3 important reasons to use a financial adviser when divorcing

After the new year celebrations, it’s a sad fact that January can bring a different kind of ‘new beginning’ for all too many Britons.

Speak to any legal professional, and they’ll probably tell you that January is the month that divorce applications skyrocket. So much so that the second working Monday of the month has been dubbed ‘divorce Monday’, as it is when solicitors across the UK see a peak in applications.

The number of married couples going their separate ways in the new year may also have increased after ‘no fault’ divorces were introduced in April 2022. This means that spouses no longer have to provide a fault-based reason to separate, which was designed to streamline the divorce process and reduce costs.

Yet a quicker divorce process may increase the possibility of marital assets not shared fairly. One particularly significant asset that may not be split equitably is pensions, something that could jeopardise one of the divorcee’s financial future.

Always consider your spouse’s pensions when divorcing

While the family home is typically seen as the most valuable marital asset, in reality, one of the spouse’s pensions could be equally as valuable – if not more so. Despite this, an article by PensionsAge in January 2024 suggests that more than two thirds of divorcees don’t discuss pensions when divorcing.

It is a startling revelation, especially when you consider that pensions are a ‘joint marital asset’, which means they should be considered and split between both spouses during a divorce. One reason they may not be is that calculating the value of a pension, and how best to split it, can be complicated.

As such, working with a financial adviser can be a very shrewd move. With this in mind, let’s consider three important ways an adviser could help you achieve long term financial security and get back on your feet financially if you’re separating from your spouse.

1. Ensure you get the pension settlement you deserve

A financial adviser can confirm the total value of your household’s pensions and how much income you could expect if they’re shared fairly. Once the adviser has confirmed this, they can help you to understand how the pension could be split, which could include:

  • a pension sharing order: this is where a court decides how much of the pension each ex-spouse receives. When the share of the pension is awarded, it’s treated as the recipient’s money. This means that they can invest it into any pension of their choice
  • a pension attachment order (formerly known as “pension earmarking”): this redirects part or all of a pension to an ex-spouse. That said, nothing will be paid to the ex-spouse until the pension holder accesses it
  • a deferred lump sum: in this situation, both parties make an agreement to share the pension at a later date.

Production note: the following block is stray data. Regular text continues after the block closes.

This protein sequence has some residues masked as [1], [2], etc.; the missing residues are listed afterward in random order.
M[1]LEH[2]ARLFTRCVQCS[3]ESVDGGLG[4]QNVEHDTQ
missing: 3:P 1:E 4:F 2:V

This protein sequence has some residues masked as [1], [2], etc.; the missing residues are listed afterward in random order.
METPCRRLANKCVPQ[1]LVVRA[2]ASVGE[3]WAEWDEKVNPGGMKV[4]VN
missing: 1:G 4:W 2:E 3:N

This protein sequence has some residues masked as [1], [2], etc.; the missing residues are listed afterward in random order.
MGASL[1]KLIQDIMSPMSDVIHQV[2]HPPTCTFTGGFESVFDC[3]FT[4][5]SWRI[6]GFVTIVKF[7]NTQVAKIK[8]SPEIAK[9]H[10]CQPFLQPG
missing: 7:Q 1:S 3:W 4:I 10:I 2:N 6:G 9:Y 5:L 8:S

A financial adviser can help you understand which of the above is likely to be the best option for you.

2. Help ‘inflation-proof’ your divorce settlement

While a lump sum settlement could help you to get back on your feet financially after a divorce, its value could be at risk of dropping significantly due to inflation. This measures the rising cost of goods and services, which means the spending power of your settlement could reduce over time.

To demonstrate this, you might want to consider the following. According to the Bank of England’s inflation calculator, you’ll need £174.37 in November 2023 to have the same spending power as £100 in November 2003.

If your money didn’t grow by this amount during the period, it dropped in value in real terms. Likewise, if your settlement does not keep pace with inflation going forward, it too will fall in value in real terms.

One way you could ‘inflation-proof’ your settlement is to consider investing it. Historically, investing has tended to provide greater returns than cash savings, something backed up by This is Money in June 2023.

It revealed findings by the Barclays Equity Gilt Study of 2022, which tracked the nominal performance of £100 invested in cash, bonds or shares between 1899 and 2022. It found that in the 20 years to 2022, shares outperformed cash despite it being a particularly challenging time for the UK stock market due to the 2008 financial crash, Brexit and Covid.

That said, always remember that past performance is no guarantee of future performance.

3. Help you to create a financial plan to achieve your goals

If your ex-spouse dealt with the household finances, suddenly having to deal with yours may feel daunting. Working with a financial adviser can help you to get back on your feet financially, so that you can look forward to a brighter tomorrow.

One way they may be able to do this is by helping you to understand your financial options. Another way they could help is to create a wealth plan, which could help you to achieve to your short-, medium- or long-term financial goals more quickly.

Not only will this provide peace of mind that your wealth is in safe hands, it will also allow you to get on with the business of enjoying it to the full.

Get in touch

If you’re considering a divorce, or are currently going through one, and would like to discuss the household’s pensions or ways to get back on your feet financially, please give us a call. We can be contacted on 01527 577775 or please feel free to speak to one of our advisers, as we’d be happy to help.


Monday 15 January 2024